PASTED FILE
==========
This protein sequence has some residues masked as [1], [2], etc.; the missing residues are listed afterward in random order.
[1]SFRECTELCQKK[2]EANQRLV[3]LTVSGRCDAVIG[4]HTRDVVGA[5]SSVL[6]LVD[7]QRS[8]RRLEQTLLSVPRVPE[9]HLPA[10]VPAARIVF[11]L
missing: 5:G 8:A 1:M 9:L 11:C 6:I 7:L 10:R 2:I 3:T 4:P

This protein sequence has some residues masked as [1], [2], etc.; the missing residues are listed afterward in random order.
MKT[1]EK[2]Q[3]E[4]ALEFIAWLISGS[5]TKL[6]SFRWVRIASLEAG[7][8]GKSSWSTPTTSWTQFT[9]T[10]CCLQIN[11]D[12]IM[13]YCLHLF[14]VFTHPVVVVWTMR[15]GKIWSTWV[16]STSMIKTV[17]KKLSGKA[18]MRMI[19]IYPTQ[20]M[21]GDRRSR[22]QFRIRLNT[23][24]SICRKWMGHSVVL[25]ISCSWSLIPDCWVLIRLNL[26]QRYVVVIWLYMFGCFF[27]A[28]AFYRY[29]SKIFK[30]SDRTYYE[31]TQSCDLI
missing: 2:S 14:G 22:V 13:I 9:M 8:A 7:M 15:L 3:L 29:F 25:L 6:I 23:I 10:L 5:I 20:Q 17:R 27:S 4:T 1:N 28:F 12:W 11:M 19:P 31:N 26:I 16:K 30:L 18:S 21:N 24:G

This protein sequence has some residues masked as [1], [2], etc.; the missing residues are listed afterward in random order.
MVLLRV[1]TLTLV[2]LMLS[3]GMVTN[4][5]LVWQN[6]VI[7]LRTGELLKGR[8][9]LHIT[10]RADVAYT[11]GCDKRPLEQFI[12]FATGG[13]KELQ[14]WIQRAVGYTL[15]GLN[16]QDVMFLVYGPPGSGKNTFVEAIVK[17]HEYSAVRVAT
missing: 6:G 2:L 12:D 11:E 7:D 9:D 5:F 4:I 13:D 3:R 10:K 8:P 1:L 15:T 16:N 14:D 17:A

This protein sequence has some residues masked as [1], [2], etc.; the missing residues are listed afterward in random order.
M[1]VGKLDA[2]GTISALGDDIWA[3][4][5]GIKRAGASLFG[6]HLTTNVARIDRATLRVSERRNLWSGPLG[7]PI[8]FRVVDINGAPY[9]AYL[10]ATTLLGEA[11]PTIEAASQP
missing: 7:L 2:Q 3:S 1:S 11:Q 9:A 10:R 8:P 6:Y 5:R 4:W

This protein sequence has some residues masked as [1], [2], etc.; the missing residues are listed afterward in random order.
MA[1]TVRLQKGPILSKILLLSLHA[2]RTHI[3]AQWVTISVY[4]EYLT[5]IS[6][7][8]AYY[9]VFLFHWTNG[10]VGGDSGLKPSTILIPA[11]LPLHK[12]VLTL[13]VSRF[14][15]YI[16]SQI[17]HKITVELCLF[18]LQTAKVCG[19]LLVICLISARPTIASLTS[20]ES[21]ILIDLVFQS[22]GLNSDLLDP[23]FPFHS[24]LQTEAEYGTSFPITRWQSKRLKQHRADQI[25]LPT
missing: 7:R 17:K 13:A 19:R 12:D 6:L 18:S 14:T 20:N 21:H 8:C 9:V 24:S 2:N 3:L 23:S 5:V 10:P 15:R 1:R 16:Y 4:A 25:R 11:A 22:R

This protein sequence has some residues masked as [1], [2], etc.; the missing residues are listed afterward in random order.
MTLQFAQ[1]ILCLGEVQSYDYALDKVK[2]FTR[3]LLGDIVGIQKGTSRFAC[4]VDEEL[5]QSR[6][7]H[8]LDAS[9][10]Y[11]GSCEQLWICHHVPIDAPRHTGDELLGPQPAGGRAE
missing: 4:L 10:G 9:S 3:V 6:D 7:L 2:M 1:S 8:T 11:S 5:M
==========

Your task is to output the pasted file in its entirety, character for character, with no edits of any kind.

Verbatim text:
This protein sequence has some residues masked as [1], [2], etc.; the missing residues are listed afterward in random order.
[1]SFRECTELCQKK[2]EANQRLV[3]LTVSGRCDAVIG[4]HTRDVVGA[5]SSVL[6]LVD[7]QRS[8]RRLEQTLLSVPRVPE[9]HLPA[10]VPAARIVF[11]L
missing: 5:G 8:A 1:M 9:L 11:C 6:I 7:L 10:R 2:I 3:T 4:P

This protein sequence has some residues masked as [1], [2], etc.; the missing residues are listed afterward in random order.
MKT[1]EK[2]Q[3]E[4]ALEFIAWLISGS[5]TKL[6]SFRWVRIASLEAG[7][8]GKSSWSTPTTSWTQFT[9]T[10]CCLQIN[11]D[12]IM[13]YCLHLF[14]VFTHPVVVVWTMR[15]GKIWSTWV[16]STSMIKTV[17]KKLSGKA[18]MRMI[19]IYPTQ[20]M[21]GDRRSR[22]QFRIRLNT[23][24]SICRKWMGHSVVL[25]ISCSWSLIPDCWVLIRLNL[26]QRYVVVIWLYMFGCFF[27]A[28]AFYRY[29]SKIFK[30]SDRTYYE[31]TQSCDLI
missing: 2:S 14:G 22:V 13:I 9:M 8:A 7:M 15:L 3:L 29:F 25:L 6:I 23:I 10:L 5:I 20:Q 17:R 27:S 4:T 1:N 28:F 12:W 11:M 19:P 31:N 26:I 16:K 30:L 18:S 21:N 24:G

This protein sequence has some residues masked as [1], [2], etc.; the missing residues are listed afterward in random order.
MVLLRV[1]TLTLV[2]LMLS[3]GMVTN[4][5]LVWQN[6]VI[7]LRTGELLKGR[8][9]LHIT[10]RADVAYT[11]GCDKRPLEQFI[12]FATGG[13]KELQ[14]WIQRAVGYTL[15]GLN[16]QDVMFLVYGPPGSGKNTFVEAIVK[17]HEYSAVRVAT
missing: 6:G 2:L 12:D 11:E 7:D 9:D 5:F 4:I 13:D 3:R 10:K 8:P 1:L 15:T 16:N 14:D 17:A

This protein sequence has some residues masked as [1], [2], etc.; the missing residues are listed afterward in random order.
M[1]VGKLDA[2]GTISALGDDIWA[3][4][5]GIKRAGASLFG[6]HLTTNVARIDRATLRVSERRNLWSGPLG[7]PI[8]FRVVDINGAPY[9]AYL[10]ATTLLGEA[11]PTIEAASQP
missing: 7:L 2:Q 3:S 1:S 11:Q 9:A 10:R 8:P 6:Y 5:R 4:W

This protein sequence has some residues masked as [1], [2], etc.; the missing residues are listed afterward in random order.
MA[1]TVRLQKGPILSKILLLSLHA[2]RTHI[3]AQWVTISVY[4]EYLT[5]IS[6][7][8]AYY[9]VFLFHWTNG[10]VGGDSGLKPSTILIPA[11]LPLHK[12]VLTL[13]VSRF[14][15]YI[16]SQI[17]HKITVELCLF[18]LQTAKVCG[19]LLVICLISARPTIASLTS[20]ES[21]ILIDLVFQS[22]GLNSDLLDP[23]FPFHS[24]LQTEAEYGTSFPITRWQSKRLKQHRADQI[25]LPT
missing: 7:R 17:K 13:A 19:R 12:D 6:L 18:S 14:T 20:N 21:H 8:C 9:V 24:S 2:N 3:L 23:S 5:V 10:P 15:R 1:R 16:Y 4:A 25:R 11:A 22:R

This protein sequence has some residues masked as [1], [2], etc.; the missing residues are listed afterward in random order.
MTLQFAQ[1]ILCLGEVQSYDYALDKVK[2]FTR[3]LLGDIVGIQKGTSRFAC[4]VDEEL[5]QSR[6][7]H[8]LDAS[9][10]Y[11]GSCEQLWICHHVPIDAPRHTGDELLGPQPAGGRAE
missing: 4:L 10:G 9:S 3:V 6:D 7:L 2:M 1:S 8:T 11:S 5:M